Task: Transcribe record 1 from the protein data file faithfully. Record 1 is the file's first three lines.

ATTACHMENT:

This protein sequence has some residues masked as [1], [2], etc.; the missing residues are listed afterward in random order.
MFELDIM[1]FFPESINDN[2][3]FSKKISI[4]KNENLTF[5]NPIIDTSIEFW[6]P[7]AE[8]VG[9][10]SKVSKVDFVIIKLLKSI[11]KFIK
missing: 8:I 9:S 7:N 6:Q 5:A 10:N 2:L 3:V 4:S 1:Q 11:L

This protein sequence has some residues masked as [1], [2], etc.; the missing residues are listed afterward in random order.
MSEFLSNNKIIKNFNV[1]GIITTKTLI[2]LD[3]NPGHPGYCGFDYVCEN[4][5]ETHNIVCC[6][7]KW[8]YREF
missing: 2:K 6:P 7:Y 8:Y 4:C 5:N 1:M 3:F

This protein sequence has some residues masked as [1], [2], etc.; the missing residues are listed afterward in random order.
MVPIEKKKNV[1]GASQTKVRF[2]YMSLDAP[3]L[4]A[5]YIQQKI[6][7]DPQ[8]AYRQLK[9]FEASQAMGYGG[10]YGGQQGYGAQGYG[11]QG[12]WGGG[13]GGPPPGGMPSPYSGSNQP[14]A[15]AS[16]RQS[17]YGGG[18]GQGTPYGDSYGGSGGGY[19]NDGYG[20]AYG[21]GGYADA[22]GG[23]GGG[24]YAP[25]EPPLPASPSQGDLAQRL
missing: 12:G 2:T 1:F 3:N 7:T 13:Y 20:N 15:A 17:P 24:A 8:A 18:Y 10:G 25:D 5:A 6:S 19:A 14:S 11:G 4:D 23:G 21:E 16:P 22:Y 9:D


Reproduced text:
This protein sequence has some residues masked as [1], [2], etc.; the missing residues are listed afterward in random order.
MFELDIM[1]FFPESINDN[2][3]FSKKISI[4]KNENLTF[5]NPIIDTSIEFW[6]P[7]AE[8]VG[9][10]SKVSKVDFVIIKLLKSI[11]KFIK
missing: 8:I 9:S 7:N 6:Q 5:A 10:N 2:L 3:V 4:S 1:Q 11:L